Secondary Infertility – One Hour Outpatient


NEW YORK, N.Y. (Ivanhoe Newswire) — It’s often called secondary infertility.  A couple has their first child- and then when they decide they want to have another baby, nothing happens.  If there is a medical reason for the delay, the culprit may be a fairly common condition in men.

Little Delilah Mundo is a curious, giggly, bundle of joy for dad, Daniel, mom, Jennifer and big brother, Zachary. But becoming a family of four wasn’t easy. After months of trying, Jennifer started seeing doctors.

Daniel Mundo told Ivanhoe, “There was nothing being red-flagged whenever she would just go for a doctor’s visit. She was fine; she was perfectly healthy.”

So, when Mundo made an unrelated appointment with urologist David Shin, MD, Chief at the Center for Sexual Health and Fertility, Department of Urology, Hackensack University Medical Center, for discomfort, fertility was still on his mind. Dr. Shin diagnosed Mundo with a varicocele. It’s a varicose vein that contributes to 40 percent of all male infertility.

“And what it does is create a heat effect as if the testicles are in a sauna, all day, every day. Now, being in a sauna 10-15 minutes, no big deal. 24 hours a day, seven days a week. Not so good,” Shin explained.

To correct it, Dr. Shin uses a minimally invasive microsurgical technique called varicocelectomy.

“And we use an operating microscope to look at about 25 times magnification, the veins, so that when we look at it, we tie off the veins that are problematic,” Dr. Shin continued.

Mundo went home the same day.  Dr. Shin says on average, most couples conceive about nine months after surgery.  For the Mundos, it was much faster.

“I would have to say it happened very late that same month or early the next month,” Mundo said.

Little Delilah was born ten months after Mundo’s procedure.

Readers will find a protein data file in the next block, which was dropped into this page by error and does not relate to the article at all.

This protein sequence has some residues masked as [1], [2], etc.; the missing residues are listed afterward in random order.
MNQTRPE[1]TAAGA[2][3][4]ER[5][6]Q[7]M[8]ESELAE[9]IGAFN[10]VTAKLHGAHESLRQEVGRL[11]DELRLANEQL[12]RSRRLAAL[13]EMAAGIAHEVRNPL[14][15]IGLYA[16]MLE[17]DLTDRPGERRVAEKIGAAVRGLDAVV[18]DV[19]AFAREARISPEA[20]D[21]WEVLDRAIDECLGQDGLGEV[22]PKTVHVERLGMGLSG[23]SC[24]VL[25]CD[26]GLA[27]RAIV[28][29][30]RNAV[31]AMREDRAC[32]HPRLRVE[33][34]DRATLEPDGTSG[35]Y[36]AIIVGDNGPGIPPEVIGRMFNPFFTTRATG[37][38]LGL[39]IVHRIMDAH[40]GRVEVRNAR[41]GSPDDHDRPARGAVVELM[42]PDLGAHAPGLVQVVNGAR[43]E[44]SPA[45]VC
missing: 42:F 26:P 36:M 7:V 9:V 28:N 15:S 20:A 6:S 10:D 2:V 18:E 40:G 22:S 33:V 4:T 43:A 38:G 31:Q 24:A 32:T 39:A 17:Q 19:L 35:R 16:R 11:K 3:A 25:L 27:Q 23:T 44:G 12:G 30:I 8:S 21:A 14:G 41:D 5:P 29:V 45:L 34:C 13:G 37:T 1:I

“This is the best thing I’ve ever done. I wouldn’t have it any other way,” he said.

Dr. Shin says when couples are having fertility issues, it is important for the man to make sure he sees a doctor. Up to 50 percent of the time, infertility issues stem from a complication on the man’s side. In addition to varicocele, infection, genetic defects or other medications could be contributing factors.

Contributors to this news report include: Cyndy McGrath, Producer; Kirk Manson, Videographer; Ken Ashe, Editor.

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REPORT:    MB #4707

BACKGROUND: Secondary infertility is what occurs when couples are having difficulty having a child after they have already conceived the first time. According to David Shin, MD, Hackensack University Medical Center, about 11% of the reproductive population suffers from secondary infertility. In about 40% of couples who have fertility issues, having a varicocele is the most common issue for males. There are other potential causes to secondary infertility. These include: impaired sperm production, function or delivery in men or endometriosis, fallopian tube damage, or ovulation disorders in women. Both the male or female need medical evaluations and a doctor will then determine if they should seek treatment at a fertility clinic.


DIAGNOSING: A varicocele involves dilated veins in a man’s scrotum. This creates a heat effect as if a men’s testicles are in a sauna and exposed to heat all day every day. This affects sperm production for the testes. This can cause men to have a low sperm count that will only decline as they get older. When men come in to be treated for secondary infertility, they must first receive a physical examination. The doctor will then confirm if they have a varicocele, this can be done by a scrotal ultrasound to confirm the presence of the veins. The next step would be a microsurgical varicocelectomy. It is important to note it may not just be a varicocele causing secondary infertility issues. It is also important that men be evaluated because this could also be caused by an infection of the testes or the medications they’re taking. Studies have shown that infertility may be the beginning stages of cancer in men whether it’s prostate, lymphoma or thyroid cancer.

(Source: David Shin, MD, Chief, Center for Sexual Health and Fertility, Hackensack University Medical Center)

MICROSURGICAL VARICOCELECTOMY: Varicoceles occur in about 15% of adult men and 20% of teen males. Once it has been determined that a male has a varicocele, they will undergo a microsurgical varicocelectomy. The specialist will make small incisions in the man’s lower abdomen, they will then insert a laparoscope into one of the incisions allowing them to see inside the abdomen. Using surgical tools, any enlarged veins that are blocking blood flow will be cut and sealed. This procedure improves the amount of sperm, the percentage of moving sperm and the percentage of shape sperm. In successful cases, pregnancy usually occurs nine months following the surgery.



David Shin, MD


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Doctor Q and A

Read the entire Doctor Q&A for David Shin, MD, Chief for the Center for Sexual Health and Fertility

Read the entire Q&A